‘Britishness’ gives UK luxury brands an advantage in emerging markets
Cultural icons such as David Beckham and the Royal family help the UK’s luxury brands outperform its global rivals in emerging markets, new research has found.
A survey of Chinese consumers in Shanghai, Beijing and those that travel thousands of miles to the UK to shop at places like Harrods, Harvey Nichols and House of Fraser, found that ‘Britishness’ was an important reason they chose to buy brands like Johnnie Walker, Aston Martin, Rolls Royce, Burberry and Gieves & Hawkes.
The study was conducted by Professor Qing Wang of Warwick Business School in the UK, and looked at the emerging ‘new rich’ segments in China, India and other emerging economies are a huge market that luxury brands are targeting and preliminary research has found that Britain’s cultural capital represents a number of unique qualities that is difficult for competitors in France, Italy or the US to imitate.
When asked what the Chinese consumers associate with Britishness, not surprisingly, the Royal family came top of the list, followed by David Beckham, the Premier League and the 2012 London Olympics.
TV programs and movies such as Downton Abbey, the Harry Potter films, Sherlock Holmes, James Bond and BBC News also had a huge influence on the Chinese perception of Britishness, and so does the British elite education system represented by Oxbridge and the public schools.
Professor Wang, who will be presenting the preliminary findings of her research at The Geography of Luxury: East, West and Global Directions conference at University of Warwick this week, says, “Luxury goods are defined as those satisfying hedonic rather than functional needs and our research has found this is an area that Britain enjoys a distinct advantage in.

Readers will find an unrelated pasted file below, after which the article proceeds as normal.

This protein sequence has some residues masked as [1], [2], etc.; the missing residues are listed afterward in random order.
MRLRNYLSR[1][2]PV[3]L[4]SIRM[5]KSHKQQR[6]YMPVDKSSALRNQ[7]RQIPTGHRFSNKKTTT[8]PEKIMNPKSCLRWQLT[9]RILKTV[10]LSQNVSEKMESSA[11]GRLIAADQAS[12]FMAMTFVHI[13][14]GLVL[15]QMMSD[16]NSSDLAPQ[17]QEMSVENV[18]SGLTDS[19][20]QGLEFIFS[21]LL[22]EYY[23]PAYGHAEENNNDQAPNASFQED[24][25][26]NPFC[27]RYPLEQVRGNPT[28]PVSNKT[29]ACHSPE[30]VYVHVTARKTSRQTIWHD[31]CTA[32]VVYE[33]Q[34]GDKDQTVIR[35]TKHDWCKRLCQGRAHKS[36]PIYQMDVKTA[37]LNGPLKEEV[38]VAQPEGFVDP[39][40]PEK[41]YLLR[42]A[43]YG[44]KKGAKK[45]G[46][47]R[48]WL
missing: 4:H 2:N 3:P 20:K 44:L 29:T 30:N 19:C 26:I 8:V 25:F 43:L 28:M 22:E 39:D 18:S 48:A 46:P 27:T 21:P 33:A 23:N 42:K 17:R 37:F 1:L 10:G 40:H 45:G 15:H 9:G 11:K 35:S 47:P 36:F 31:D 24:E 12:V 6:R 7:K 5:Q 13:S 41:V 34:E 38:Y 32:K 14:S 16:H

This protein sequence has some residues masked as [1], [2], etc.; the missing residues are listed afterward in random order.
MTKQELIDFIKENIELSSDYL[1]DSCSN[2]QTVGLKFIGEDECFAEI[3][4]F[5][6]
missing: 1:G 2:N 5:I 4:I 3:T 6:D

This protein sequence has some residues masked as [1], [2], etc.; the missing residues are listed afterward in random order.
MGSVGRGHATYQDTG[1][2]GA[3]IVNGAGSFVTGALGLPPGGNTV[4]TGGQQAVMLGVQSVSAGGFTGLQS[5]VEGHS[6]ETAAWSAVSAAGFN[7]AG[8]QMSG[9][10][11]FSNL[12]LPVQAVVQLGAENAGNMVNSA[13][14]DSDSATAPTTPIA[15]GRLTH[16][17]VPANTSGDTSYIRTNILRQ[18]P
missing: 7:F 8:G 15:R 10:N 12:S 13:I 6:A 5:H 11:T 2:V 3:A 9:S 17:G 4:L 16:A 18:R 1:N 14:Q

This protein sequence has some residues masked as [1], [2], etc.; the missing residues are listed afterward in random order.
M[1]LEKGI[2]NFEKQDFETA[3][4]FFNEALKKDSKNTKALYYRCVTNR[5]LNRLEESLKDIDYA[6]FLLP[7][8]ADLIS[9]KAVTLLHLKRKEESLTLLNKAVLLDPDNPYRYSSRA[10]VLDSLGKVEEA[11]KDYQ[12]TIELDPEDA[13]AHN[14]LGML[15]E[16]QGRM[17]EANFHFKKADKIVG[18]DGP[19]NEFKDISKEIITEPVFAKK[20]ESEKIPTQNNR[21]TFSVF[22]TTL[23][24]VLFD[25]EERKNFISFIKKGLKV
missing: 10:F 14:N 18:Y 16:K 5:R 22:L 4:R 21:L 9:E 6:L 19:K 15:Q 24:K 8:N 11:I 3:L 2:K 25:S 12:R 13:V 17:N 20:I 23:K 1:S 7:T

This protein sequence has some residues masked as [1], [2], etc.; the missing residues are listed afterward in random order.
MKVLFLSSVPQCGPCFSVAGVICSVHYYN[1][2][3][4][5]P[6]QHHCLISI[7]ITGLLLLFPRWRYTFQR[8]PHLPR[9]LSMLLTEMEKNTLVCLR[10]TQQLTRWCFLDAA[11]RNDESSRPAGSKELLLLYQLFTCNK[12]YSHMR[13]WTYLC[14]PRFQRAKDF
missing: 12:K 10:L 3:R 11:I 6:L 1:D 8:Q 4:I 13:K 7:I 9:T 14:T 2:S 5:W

“A very important factor that makes Britain standout is that it incorporates tradition and innovation seamlessly.
“Put differently, Britain’s advantage lies in the so-called soft power, which is defined as the ability to get what you want through attraction rather than through coercion and cultural heritage is a key part of that. The extent of its impact is hard to measure and even harder to replicate. As China promotes its own soft power, it has increasingly turned to Britain for inspiration.”
The love of British luxury goods in China and other emerging markets is demonstrated by sales figures. For example, Diageo derives about a third of its profits from scotch whisky brands, driven by demand in China, India and Russia, making Diageo the world’s biggest scotch whisky producer.
Jaguar Land Rover, the UK’s leading manufacturer of premium luxury vehicles, saw sales in China up 39% in January 2014. Similarly, annual revenues at Burberry hit GBP£2 billon for the first time in 2013 thanks mainly to sales in China jumping 20% year on year, with the fashion retailer set to open eight more stores in the country this financial year.
Navdeep Athwal, a colleague of Professor Wang, found in a separate study, which will also be presented at the conference, that the lure of luxury spreads into other consumer segments: “There is a trickle-down effect from the tailor-made luxury product segment with high price tags and exclusivity benefits to other consumer segments where more affordable and mainstream luxury goods are offered,” says Athwal.
“Members of luxury goods consumer-led virtual communities seek to emulate the behaviour of their elite counterparts and to gain the same levels of status and recognition.”